If we’re honest with ourselves, because of the history of our country, and because of the images we receive as we’re growing up etcetera—oftentimes there’s a presumption that Black men are dangerous. And so, that has to be worked through. And so police officers who are getting that training end up being able to engage and de-escalate encounters more effectively.
–President Barack Obama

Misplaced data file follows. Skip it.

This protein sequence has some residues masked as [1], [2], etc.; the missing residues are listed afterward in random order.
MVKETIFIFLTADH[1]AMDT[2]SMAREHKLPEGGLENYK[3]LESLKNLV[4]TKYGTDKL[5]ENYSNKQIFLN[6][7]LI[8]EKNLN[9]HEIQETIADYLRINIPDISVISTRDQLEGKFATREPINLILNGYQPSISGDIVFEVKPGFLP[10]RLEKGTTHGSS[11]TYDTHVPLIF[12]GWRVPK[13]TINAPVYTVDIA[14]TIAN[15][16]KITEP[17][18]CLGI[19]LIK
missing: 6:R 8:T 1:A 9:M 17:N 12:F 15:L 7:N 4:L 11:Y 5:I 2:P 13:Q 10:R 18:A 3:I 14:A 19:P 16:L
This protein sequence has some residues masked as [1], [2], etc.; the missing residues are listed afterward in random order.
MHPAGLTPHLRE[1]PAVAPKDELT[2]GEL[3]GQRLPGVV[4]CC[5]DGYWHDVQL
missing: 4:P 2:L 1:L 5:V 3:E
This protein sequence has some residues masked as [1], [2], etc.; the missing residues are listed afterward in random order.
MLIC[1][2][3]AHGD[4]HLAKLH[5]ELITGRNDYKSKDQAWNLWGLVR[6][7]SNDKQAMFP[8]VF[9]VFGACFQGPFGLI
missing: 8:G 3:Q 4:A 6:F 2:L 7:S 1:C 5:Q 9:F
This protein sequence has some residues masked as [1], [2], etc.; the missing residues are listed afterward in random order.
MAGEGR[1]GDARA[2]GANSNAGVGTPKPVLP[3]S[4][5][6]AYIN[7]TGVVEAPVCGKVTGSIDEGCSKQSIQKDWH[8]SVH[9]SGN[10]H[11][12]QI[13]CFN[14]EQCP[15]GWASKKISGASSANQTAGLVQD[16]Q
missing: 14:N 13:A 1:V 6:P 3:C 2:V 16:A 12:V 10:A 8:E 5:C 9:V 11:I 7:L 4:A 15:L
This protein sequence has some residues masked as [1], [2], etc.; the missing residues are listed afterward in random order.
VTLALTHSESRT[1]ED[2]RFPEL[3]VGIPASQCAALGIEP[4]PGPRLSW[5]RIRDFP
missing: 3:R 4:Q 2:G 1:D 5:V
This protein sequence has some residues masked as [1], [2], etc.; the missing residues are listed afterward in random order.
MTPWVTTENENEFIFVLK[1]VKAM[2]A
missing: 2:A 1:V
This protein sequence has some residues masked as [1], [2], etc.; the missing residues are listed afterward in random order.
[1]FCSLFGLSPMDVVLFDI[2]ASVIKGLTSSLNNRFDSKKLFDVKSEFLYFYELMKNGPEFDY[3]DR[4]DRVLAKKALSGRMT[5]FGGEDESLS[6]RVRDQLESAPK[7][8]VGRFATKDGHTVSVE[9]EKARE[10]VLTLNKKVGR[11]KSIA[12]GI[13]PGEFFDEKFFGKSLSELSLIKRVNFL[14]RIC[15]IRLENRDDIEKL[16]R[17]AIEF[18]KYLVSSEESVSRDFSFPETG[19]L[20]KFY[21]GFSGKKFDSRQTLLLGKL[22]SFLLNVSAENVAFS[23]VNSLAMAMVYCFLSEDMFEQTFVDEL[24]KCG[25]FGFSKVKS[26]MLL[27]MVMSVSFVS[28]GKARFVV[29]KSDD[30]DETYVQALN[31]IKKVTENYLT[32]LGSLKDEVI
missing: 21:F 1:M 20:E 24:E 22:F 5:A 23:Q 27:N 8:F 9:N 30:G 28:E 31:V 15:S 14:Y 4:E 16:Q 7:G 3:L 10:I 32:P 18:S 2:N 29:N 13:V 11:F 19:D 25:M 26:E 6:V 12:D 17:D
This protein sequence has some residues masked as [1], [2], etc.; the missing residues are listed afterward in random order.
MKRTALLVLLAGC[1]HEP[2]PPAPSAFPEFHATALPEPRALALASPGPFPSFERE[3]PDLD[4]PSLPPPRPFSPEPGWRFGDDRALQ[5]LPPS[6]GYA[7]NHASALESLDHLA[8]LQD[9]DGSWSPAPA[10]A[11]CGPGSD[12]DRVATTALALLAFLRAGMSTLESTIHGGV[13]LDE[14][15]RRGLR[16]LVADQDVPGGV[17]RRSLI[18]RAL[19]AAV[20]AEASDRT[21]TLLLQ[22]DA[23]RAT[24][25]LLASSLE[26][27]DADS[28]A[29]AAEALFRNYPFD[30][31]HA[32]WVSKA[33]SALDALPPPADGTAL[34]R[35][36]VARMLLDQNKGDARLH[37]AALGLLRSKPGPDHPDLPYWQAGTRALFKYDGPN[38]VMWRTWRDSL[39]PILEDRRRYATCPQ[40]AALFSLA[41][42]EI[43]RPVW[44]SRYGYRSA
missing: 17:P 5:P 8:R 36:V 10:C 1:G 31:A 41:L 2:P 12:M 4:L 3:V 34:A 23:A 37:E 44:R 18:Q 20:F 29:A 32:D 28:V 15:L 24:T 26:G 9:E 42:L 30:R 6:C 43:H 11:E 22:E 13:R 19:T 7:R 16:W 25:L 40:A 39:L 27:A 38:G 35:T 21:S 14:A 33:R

In the past few years, technology and social media have allowed the world to see the victimization of unarmed Black men and women by law enforcement. High-profile cases such as those of Eric Garner, Michael Brown, Tamir Rice, John Crawford, Walter Scott, Freddie Gray, and Sandra Bland have sparked social movements, protests, demonstrations, and public discourse as it relates to race and the fight against social injustice. Those movements have forced many people to address, or at the very least to acknowledge, that there is a racial bias problem in America, and that it impacts our entire society, especially the criminal justice system.